Big Star began as the musical vessel of young songwriters Alex Chilton and Chris Bell. Almost from the start the two didn't see eye to eye, Which was a foreshadowing detail about where the band was eventually headed. On the surface, they were a band of few hits and a brief period of modest success, but their musical evolution through the 70s provides a very deep and fascinating story. Despite their artistic differences, Chilton and Bell released a fantastic debut album, #1 Record, in 1972.
That record contained one of the most enjoyable pop songs ever recorded by a rock band, "The Ballad of El Goodo." It also included the lovable sing-a-long "In the Street," a track most people today would easily recognize as the theme song to the hit TV series That 70's Show. Ironically, it is probably one of the least impressive cuts in their laconic catalog.
Two years later, with almost no contributions from Bell, Big Star churned out Radio City, an equally impressive sophomore effort. The duo's two initial releases stand out for including some of the most wonderfully catchy, exuberant pop songs of the era, equal parts Beatles, Byrds and Badfinger.
But despite gleeful cuts like "I'm In Love With a Girl" and "September Gurls," Chilton's increased influence on the direction of the band resulted in a slight resonance of cynicism.
While those previous albums may have ultimately been the band's best works, their third release, 1978's Third/Sister Lovers, is definitely the most interesting. It truly is the sonic equivalent of a musical mastermind in the midst of a severe nervous breakdown. It is nothing less than heartbreaking to hear the sheer rapture of their previous albums all but completely erased by the misery found here. The album finds Chilton defacing all that made his music fun to listen to, to the point where he once snuck into the studio and recorded the vocals and guitar on the same track so producer Jim Dickinson had no way to separate the two and was forced to use the cut. But somehow, Chilton's attempted self-mutilation-through-song has the opposite effect, making Big Star's music, as hopeless as it sounds, that much more fascinating.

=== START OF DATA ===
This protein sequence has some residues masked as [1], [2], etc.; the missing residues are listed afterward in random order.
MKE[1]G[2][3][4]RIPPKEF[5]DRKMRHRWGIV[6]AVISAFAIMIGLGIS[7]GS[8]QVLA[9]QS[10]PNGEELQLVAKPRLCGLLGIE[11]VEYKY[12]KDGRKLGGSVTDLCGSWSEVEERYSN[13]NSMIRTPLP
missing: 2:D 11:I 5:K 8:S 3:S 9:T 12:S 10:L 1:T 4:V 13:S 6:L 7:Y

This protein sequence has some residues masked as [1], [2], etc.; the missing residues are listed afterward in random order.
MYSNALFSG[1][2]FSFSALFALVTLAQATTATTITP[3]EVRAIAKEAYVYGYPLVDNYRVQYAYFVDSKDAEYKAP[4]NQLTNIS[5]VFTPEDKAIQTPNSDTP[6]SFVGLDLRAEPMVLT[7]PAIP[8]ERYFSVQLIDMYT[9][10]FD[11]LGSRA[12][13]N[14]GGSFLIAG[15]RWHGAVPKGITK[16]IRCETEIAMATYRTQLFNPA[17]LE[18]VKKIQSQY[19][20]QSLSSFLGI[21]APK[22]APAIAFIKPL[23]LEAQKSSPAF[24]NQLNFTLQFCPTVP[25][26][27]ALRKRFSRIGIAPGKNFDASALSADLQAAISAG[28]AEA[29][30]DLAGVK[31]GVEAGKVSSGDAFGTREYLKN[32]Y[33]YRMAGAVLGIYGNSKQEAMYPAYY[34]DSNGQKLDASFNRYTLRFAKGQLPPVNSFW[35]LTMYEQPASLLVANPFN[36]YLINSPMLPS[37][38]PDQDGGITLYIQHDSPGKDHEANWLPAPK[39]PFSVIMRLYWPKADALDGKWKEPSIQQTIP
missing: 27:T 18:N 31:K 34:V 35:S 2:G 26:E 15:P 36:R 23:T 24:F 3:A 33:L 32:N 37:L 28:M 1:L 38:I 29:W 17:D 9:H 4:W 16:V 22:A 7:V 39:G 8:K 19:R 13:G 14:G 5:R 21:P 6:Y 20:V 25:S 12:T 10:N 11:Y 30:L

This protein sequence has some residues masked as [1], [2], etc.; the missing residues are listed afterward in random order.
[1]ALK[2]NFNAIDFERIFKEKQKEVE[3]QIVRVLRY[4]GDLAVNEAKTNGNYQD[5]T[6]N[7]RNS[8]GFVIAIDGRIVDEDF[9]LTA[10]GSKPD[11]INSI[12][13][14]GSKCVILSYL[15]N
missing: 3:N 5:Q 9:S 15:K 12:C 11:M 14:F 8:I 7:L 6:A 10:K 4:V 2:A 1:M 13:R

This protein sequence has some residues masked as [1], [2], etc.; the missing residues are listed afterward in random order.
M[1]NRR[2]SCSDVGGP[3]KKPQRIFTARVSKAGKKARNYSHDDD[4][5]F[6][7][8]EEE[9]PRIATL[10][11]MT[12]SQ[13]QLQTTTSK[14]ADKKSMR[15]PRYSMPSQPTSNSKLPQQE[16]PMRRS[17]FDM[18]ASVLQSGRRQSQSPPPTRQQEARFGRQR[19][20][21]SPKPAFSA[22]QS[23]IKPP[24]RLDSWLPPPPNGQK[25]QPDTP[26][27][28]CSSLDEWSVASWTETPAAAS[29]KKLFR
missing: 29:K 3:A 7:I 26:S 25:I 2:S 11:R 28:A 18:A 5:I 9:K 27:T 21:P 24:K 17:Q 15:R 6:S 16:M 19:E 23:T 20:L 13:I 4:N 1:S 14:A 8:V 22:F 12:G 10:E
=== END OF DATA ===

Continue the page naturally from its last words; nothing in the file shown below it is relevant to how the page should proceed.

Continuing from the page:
The record is every bit as disjointed and haphazard as the Beatles' White Album, but while that release was more adept musically, Big Star's is more emotionally poignant. Even through the schizophrenic genre switches, the album retains the same feeling of despair. The upbeat songs even come off sounding quietly sardonic. Their cover of the Kinks' "Till the End of the Day" twists the already-aggressive tune into a bullying blitzkrieg, and the bizarre "Downs" harbors a performance by Chilton that's so destructive it's the only track that's actually unpleasant to listen to. The seventh song, "Holocaust," gives new meaning to the term "swan song." Chilton, who was never a bad singer, seems to have even given up on his voice, letting the verses in some sections droop down into an almost inaudible whisper.
It's almost impossible to find another example of a band with so much potential that imploded so spectacularly and with such cinematic drama. What started as such a positive, jubilant project ended with abrupt and acute defeat. Chilton is still alive today, enjoying a relatively unknown solo career. But what he recorded with Big Star, especially on Third/Sister Lovers, could be one of the saddest stories of emotional desolation, and vulnerable honesty, in rock music's long and deep history.